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California open government roundup: Resistance to new police transparency law

The Berkeley City Council reversed itself after first refusing to release pre-2019 police personnel records under the recently passed SB1421, the state’s new police transparency law. It’s not known how the Berkeley police union will respond, but other unions are arguing SB1421 is not applicable to pre-2019 records. (San Francisco Chronicle, February 3, 2019, by Lauren Hernández and Sarah Ravani)

San Diego’s KPBS filed a lawsuit against the San Diego County Sheriff’s Department for records on response time to complaints about employees. The department failed to heed requests for the records made under the California Public Records Act. The public broadcasting station is investigating why women accusing an officer of sexual misconduct never received a reply to their report of his misconduct. (KPBS, January 22, 2019, by Claire Trageser)

An attorney for a Bullard High School student in Fresno who claims a school trustee physically attacked him on campus is demanding that the board meet in open session to discuss the incident. He claims the board violated the Brown Act, California’s open meeting law, by holding a closed session on the issue.  (ABC30, January 30, 2019, by Christina Fan)

An audit of San Diego city community planning groups revealed that the groups lacked transparency, kept poor records and were out of sync with the Brown Act. (KUSI, January 31, 2019, by KUSI Newsroom)

A former Altadena Library District director accepted a $550,000 settlement in a dispute with the library board over the board’s alleged violations of the Brown Act.  (Pasadena Weekly, January 31, 2019, by Andre Coleman)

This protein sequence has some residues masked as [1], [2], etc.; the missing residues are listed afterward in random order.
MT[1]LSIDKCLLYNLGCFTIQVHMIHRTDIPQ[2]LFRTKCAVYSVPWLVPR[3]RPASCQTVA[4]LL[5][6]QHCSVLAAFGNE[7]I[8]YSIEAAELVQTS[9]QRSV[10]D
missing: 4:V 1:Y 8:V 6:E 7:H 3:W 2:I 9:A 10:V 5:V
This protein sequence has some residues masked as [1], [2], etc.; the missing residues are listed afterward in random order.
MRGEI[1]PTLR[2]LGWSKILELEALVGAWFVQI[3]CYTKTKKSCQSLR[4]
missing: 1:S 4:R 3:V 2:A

Palm Spring’s mayor is stepping down citing a range of differences with a council he says is straying too far to the left. Robert Moon had installed a security camera and intercom system in his office, and the city council thinks he may have violated the Brown Act even though he claims he never used the system to record meetings or to secretly record conversation. After the county district attorney refused to prosecute Moon, the council hired a law firm to investigate. (California Globe, January 27, 2019, by Laura Hauther)

A Ross resident is threatening to sue the town for violating the Brown Act in deciding without proper notice to incorporate a town-owned lot with a house into an existing park. The council had listed the item in the January 10 agenda as “landscape improvements.” (Marin Independent Journal, January 22, 2019, by Adrian Rodriguez)

The Tuolumne County Farm Bureau is threatening a take legal action if the Sonora Union High School District does not rescind the sale of a part of the Wildcat Ranch property to a non-profit. The bureau claims the district board violated the Brown Act by taking action on the sale during closed sessions on October 23 and November 6. (The Union Democrat, January 22, 2019, by Giuseppe Ricapito)

Richmond filed a defense in federal court of its settlement process that turned a rejected casino project into a bay front housing project for 670 homes. An anti-development group claimed the city violated the Brown Act. (Reuters, January 10, 2019, by Jim Christie)

A community group filed a lawsuit alleging violations of the Brown Act over the appointment of a new Third District supervisor. In a press release, the I.E. United said, “The board violated the Brown Act by privately meeting, using seriatim communication and a secret ballot, to select a list of 13 finalists to be interviewed and considered for the vacant Third District supervisor position. When alerted to this violation, the board failed to take the necessary curative action that would have removed the unfair advantage — a board interview — it had conferred on the candidates who benefited from the secret winnowing of the applicant pool to 13 finalists.”(Highland Community News, January 9, 2019, by James Folmer)

 

 

 

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